Premier appoints mediator as construction talks fall apart

Premier Pauline Marois says she is willing, although reluctant, to invoke back-to-work legislation.

40,000 workers expected back on the job Tuesday

Talks broke down early Monday morning after a weekend negotiation blitz between the construction industry and the unions. (Paul Chiasson/Canadian Press)

Premier Pauline Marois said she is willing, although reluctant, to invoke back-to-work legislation in the labour dispute that has halted construction across the province for the past eight days.

Talks between one key sector — industrial, commercial and institutional construction — fell apart at 2:30 a.m. on Monday after a weekend negotiating blitz.

Marois interrupted Fête nationale celebrations to meet briefly with reporters and appoint a special mediator to pave the way to an agreement in that sector.

"I think that it is possible to have a solution in the next days," Marois said on Monday afternoon.

But if no progress is made by next week, the premier said she will reluctantly invoke back-to-work legislation.

The head of the Quebec Federation of Labour's construction wing, Yves Ouellet, is acting as spokesman for the alliance of the five construction unions.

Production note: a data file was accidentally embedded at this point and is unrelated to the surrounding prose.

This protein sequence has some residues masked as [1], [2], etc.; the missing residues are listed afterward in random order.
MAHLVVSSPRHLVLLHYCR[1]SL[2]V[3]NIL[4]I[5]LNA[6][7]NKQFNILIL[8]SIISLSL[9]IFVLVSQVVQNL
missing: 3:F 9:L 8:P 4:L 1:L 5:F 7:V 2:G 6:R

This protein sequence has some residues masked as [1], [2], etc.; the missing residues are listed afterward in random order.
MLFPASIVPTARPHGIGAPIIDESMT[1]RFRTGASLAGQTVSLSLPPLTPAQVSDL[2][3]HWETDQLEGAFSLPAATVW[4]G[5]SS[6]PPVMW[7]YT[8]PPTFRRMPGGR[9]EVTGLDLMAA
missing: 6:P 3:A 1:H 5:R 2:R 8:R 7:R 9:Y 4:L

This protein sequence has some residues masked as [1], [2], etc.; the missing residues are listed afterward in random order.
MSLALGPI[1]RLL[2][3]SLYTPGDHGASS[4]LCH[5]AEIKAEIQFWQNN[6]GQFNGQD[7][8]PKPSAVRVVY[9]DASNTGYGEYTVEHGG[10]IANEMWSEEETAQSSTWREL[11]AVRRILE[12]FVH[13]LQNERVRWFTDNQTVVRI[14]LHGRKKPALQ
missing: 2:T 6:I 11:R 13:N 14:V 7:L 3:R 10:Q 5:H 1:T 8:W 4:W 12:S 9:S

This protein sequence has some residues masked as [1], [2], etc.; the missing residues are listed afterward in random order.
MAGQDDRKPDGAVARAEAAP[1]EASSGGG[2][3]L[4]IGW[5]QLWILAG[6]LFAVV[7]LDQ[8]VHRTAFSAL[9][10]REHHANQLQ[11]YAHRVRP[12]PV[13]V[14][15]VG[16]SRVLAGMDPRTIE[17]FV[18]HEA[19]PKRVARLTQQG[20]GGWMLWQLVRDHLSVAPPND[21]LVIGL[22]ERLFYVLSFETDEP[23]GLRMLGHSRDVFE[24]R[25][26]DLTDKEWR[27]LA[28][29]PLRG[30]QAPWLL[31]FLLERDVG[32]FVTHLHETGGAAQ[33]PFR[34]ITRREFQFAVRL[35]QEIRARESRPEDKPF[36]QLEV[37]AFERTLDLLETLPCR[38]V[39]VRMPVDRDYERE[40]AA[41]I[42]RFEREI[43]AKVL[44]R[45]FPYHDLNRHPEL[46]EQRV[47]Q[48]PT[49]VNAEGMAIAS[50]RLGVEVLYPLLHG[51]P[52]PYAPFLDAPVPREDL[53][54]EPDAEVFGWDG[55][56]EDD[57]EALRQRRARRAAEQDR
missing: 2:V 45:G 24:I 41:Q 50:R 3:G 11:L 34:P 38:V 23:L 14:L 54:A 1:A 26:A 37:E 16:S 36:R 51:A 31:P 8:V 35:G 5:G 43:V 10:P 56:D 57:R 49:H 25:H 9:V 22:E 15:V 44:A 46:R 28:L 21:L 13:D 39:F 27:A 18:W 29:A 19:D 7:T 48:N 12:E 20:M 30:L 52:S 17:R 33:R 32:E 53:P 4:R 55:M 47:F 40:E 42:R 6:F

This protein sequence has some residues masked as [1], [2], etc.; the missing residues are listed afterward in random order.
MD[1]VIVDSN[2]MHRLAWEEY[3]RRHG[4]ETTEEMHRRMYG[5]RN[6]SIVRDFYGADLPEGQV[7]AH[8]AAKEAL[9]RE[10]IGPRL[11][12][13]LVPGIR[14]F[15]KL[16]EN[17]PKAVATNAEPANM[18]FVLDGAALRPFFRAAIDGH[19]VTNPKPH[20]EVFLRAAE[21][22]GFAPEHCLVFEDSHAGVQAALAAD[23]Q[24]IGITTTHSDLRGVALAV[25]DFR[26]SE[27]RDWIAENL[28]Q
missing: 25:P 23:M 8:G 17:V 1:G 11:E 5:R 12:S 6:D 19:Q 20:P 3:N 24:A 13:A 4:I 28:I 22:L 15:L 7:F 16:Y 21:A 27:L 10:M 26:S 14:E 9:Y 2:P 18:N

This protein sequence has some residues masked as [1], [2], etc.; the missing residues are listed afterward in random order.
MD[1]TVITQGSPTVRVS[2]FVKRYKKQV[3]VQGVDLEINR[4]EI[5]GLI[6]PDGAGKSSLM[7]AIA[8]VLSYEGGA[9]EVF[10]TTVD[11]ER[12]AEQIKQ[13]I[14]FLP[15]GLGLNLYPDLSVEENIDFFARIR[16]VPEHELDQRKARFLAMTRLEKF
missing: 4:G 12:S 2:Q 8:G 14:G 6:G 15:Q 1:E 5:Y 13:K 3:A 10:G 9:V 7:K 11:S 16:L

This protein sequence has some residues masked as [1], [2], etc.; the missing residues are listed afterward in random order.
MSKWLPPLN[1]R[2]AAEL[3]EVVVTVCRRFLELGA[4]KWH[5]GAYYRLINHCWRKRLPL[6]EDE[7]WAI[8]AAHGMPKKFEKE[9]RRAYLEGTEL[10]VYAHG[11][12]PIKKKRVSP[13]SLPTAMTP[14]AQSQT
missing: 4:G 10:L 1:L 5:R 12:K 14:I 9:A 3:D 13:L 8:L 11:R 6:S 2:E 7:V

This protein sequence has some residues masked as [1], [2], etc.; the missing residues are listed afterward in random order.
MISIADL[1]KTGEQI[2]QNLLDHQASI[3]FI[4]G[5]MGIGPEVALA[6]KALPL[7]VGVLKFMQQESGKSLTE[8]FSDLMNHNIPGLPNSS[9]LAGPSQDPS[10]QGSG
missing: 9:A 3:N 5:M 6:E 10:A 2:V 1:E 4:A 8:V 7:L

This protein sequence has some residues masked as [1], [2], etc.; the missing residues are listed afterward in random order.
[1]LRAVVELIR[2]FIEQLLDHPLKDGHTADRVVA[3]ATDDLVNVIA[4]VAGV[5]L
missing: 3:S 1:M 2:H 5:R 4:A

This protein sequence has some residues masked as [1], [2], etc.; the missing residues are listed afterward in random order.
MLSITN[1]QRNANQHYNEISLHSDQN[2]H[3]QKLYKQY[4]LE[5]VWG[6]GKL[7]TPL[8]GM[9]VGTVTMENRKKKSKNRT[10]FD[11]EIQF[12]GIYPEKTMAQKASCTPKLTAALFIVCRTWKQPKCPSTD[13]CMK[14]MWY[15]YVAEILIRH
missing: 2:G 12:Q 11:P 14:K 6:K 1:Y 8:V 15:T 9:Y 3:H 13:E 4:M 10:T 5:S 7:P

Ouellet said the alliance is looking forward to working with a mediator.  However, he says construction bosses would rather see back-to-work legislation imposed on the unions than negotiate a deal.

"We can ask them why they want the special law," Ouellet said. "But a special law is never there to help."

Road workers return to job sites Tuesday

On one key front, there has been progress.

There is a tentative agreement in the civil engineering and roadwork sector, which means 40,000 workers on major road and infrastructure projects will return to work on Tuesday.

A third sector — the residential building industry — is still in talks.

More than 175,000 workers walked off the job a week ago. Their demands include salary increases and adequate compensation for overtime hours.